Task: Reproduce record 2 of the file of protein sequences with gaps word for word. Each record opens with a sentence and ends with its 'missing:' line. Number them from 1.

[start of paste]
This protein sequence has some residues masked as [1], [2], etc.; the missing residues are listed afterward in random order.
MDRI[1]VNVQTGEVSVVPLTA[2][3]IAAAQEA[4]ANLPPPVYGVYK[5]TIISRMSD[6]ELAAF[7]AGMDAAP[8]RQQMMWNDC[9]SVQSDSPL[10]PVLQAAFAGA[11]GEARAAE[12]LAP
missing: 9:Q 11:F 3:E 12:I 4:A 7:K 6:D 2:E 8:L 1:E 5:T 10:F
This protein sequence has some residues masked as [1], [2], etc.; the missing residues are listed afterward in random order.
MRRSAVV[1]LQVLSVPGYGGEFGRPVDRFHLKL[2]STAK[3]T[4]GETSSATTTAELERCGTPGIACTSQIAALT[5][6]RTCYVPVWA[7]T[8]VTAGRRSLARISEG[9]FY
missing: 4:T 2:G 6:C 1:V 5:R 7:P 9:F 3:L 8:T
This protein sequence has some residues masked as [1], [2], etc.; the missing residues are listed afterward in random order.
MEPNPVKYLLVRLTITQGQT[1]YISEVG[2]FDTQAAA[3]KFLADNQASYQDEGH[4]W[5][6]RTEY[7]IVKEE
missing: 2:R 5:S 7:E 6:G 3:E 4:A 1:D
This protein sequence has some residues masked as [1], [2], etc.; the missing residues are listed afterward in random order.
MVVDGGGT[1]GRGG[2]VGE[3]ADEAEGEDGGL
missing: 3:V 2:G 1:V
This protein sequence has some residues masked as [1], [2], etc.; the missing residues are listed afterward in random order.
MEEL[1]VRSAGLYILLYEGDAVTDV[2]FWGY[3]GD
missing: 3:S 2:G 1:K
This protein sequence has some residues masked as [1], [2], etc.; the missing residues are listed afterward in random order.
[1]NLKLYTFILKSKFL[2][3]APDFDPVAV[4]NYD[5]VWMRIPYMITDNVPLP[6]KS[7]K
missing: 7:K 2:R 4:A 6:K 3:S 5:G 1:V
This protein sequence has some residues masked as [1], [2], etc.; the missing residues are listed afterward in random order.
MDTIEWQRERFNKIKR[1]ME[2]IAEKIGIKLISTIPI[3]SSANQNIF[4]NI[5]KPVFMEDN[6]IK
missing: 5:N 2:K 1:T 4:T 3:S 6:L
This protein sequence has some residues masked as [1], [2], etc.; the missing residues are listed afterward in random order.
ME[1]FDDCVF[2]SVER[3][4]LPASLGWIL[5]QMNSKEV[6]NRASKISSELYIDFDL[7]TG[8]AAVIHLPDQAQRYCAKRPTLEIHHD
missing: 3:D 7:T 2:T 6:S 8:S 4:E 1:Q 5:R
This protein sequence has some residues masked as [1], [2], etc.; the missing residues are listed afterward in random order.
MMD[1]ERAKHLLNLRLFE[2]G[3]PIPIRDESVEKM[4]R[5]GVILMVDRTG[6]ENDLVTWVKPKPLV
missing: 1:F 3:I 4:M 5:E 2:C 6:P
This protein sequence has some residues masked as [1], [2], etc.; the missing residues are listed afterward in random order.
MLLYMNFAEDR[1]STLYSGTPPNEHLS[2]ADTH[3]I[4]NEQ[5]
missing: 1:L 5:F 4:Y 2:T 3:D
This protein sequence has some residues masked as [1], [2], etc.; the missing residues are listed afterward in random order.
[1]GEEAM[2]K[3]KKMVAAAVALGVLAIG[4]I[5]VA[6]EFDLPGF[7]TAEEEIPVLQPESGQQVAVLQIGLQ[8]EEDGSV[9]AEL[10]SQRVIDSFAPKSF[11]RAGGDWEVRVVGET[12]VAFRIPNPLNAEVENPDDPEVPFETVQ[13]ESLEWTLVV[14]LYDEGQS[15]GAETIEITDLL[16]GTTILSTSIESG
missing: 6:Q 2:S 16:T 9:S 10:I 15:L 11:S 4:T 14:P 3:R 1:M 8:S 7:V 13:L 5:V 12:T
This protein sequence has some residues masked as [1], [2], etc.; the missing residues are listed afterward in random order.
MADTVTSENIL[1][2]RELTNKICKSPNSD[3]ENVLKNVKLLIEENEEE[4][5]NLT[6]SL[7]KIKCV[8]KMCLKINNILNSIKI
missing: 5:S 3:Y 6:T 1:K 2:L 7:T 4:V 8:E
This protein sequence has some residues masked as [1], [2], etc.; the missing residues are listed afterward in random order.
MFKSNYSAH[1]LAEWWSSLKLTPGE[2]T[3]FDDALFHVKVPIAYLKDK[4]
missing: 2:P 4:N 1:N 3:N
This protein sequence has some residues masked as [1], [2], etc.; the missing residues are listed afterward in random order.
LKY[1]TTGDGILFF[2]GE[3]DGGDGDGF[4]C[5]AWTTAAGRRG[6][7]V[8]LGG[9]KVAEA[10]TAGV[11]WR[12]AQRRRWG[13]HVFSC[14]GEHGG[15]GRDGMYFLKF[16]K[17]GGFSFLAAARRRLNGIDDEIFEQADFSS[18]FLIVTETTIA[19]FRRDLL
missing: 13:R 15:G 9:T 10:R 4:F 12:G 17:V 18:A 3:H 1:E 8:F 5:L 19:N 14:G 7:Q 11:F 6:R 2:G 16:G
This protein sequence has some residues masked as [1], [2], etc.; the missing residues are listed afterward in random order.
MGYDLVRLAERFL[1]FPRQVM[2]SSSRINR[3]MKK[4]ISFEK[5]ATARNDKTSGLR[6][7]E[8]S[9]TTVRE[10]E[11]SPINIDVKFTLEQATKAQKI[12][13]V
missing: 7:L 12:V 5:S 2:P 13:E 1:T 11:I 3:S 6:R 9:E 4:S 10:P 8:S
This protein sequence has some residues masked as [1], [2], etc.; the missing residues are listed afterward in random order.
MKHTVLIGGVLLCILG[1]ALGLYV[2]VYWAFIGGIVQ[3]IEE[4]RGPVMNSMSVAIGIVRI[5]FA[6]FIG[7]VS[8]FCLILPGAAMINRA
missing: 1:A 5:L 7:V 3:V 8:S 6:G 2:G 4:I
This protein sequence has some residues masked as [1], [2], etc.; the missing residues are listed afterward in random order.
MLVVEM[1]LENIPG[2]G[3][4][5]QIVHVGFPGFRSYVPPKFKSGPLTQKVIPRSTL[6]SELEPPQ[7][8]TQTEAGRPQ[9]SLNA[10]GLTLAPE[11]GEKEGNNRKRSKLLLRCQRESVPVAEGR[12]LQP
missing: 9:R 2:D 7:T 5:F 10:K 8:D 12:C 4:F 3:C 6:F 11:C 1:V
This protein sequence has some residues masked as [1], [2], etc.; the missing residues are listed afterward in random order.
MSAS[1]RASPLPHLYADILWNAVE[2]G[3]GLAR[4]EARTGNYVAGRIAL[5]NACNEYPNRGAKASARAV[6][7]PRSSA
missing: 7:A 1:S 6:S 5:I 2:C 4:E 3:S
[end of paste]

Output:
This protein sequence has some residues masked as [1], [2], etc.; the missing residues are listed afterward in random order.
MRRSAVV[1]LQVLSVPGYGGEFGRPVDRFHLKL[2]STAK[3]T[4]GETSSATTTAELERCGTPGIACTSQIAALT[5][6]RTCYVPVWA[7]T[8]VTAGRRSLARISEG[9]FY
missing: 4:T 2:G 6:C 1:V 5:R 7:P 9:F 3:L 8:T